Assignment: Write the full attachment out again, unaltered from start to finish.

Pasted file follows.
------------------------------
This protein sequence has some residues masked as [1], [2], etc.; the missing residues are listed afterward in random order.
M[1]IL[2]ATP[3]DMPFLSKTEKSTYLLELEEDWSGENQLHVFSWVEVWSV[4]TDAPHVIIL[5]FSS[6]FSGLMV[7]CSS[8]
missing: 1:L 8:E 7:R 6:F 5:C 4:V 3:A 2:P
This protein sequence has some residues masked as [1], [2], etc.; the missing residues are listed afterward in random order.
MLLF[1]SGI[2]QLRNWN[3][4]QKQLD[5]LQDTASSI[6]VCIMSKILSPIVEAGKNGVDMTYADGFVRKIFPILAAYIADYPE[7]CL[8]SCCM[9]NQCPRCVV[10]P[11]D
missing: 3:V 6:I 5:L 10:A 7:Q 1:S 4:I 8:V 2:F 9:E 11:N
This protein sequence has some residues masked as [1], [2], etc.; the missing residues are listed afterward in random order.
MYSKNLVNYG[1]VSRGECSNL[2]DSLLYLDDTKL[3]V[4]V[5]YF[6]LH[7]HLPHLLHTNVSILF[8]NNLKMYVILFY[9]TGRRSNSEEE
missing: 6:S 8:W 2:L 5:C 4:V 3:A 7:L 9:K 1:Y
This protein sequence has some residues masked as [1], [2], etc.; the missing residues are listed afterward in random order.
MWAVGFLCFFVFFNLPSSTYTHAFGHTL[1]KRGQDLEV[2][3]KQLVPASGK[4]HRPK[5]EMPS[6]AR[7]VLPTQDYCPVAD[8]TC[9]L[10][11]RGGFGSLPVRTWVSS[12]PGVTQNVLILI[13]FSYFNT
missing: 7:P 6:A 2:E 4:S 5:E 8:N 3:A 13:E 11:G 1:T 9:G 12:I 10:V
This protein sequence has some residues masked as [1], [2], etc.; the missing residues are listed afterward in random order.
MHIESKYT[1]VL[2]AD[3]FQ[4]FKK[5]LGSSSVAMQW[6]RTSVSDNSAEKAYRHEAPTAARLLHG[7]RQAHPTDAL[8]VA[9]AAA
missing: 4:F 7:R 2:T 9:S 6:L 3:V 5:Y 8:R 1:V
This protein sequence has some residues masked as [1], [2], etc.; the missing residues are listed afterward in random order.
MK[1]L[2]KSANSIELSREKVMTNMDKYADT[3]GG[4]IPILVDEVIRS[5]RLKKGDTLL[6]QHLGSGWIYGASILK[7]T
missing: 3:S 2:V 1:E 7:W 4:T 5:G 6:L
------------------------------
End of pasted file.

This protein sequence has some residues masked as [1], [2], etc.; the missing residues are listed afterward in random order.
M[1]IL[2]ATP[3]DMPFLSKTEKSTYLLELEEDWSGENQLHVFSWVEVWSV[4]TDAPHVIIL[5]FSS[6]FSGLMV[7]CSS[8]
missing: 1:L 8:E 7:R 6:F 5:C 4:V 3:A 2:P
This protein sequence has some residues masked as [1], [2], etc.; the missing residues are listed afterward in random order.
MLLF[1]SGI[2]QLRNWN[3][4]QKQLD[5]LQDTASSI[6]VCIMSKILSPIVEAGKNGVDMTYADGFVRKIFPILAAYIADYPE[7]CL[8]SCCM[9]NQCPRCVV[10]P[11]D
missing: 3:V 6:I 5:L 10:A 7:Q 1:S 4:I 8:V 2:F 9:E 11:N
This protein sequence has some residues masked as [1], [2], etc.; the missing residues are listed afterward in random order.
MYSKNLVNYG[1]VSRGECSNL[2]DSLLYLDDTKL[3]V[4]V[5]YF[6]LH[7]HLPHLLHTNVSILF[8]NNLKMYVILFY[9]TGRRSNSEEE
missing: 6:S 8:W 2:L 5:C 4:V 3:A 7:L 9:K 1:Y
This protein sequence has some residues masked as [1], [2], etc.; the missing residues are listed afterward in random order.
MWAVGFLCFFVFFNLPSSTYTHAFGHTL[1]KRGQDLEV[2][3]KQLVPASGK[4]HRPK[5]EMPS[6]AR[7]VLPTQDYCPVAD[8]TC[9]L[10][11]RGGFGSLPVRTWVSS[12]PGVTQNVLILI[13]FSYFNT
missing: 7:P 6:A 2:E 4:S 5:E 8:N 3:A 13:E 11:G 1:T 9:G 12:I 10:V
This protein sequence has some residues masked as [1], [2], etc.; the missing residues are listed afterward in random order.
MHIESKYT[1]VL[2]AD[3]FQ[4]FKK[5]LGSSSVAMQW[6]RTSVSDNSAEKAYRHEAPTAARLLHG[7]RQAHPTDAL[8]VA[9]AAA
missing: 4:F 7:R 2:T 9:S 6:L 3:V 5:Y 8:R 1:V
This protein sequence has some residues masked as [1], [2], etc.; the missing residues are listed afterward in random order.
MK[1]L[2]KSANSIELSREKVMTNMDKYADT[3]GG[4]IPILVDEVIRS[5]RLKKGDTLL[6]QHLGSGWIYGASILK[7]T
missing: 3:S 2:V 1:E 7:W 4:T 5:G 6:L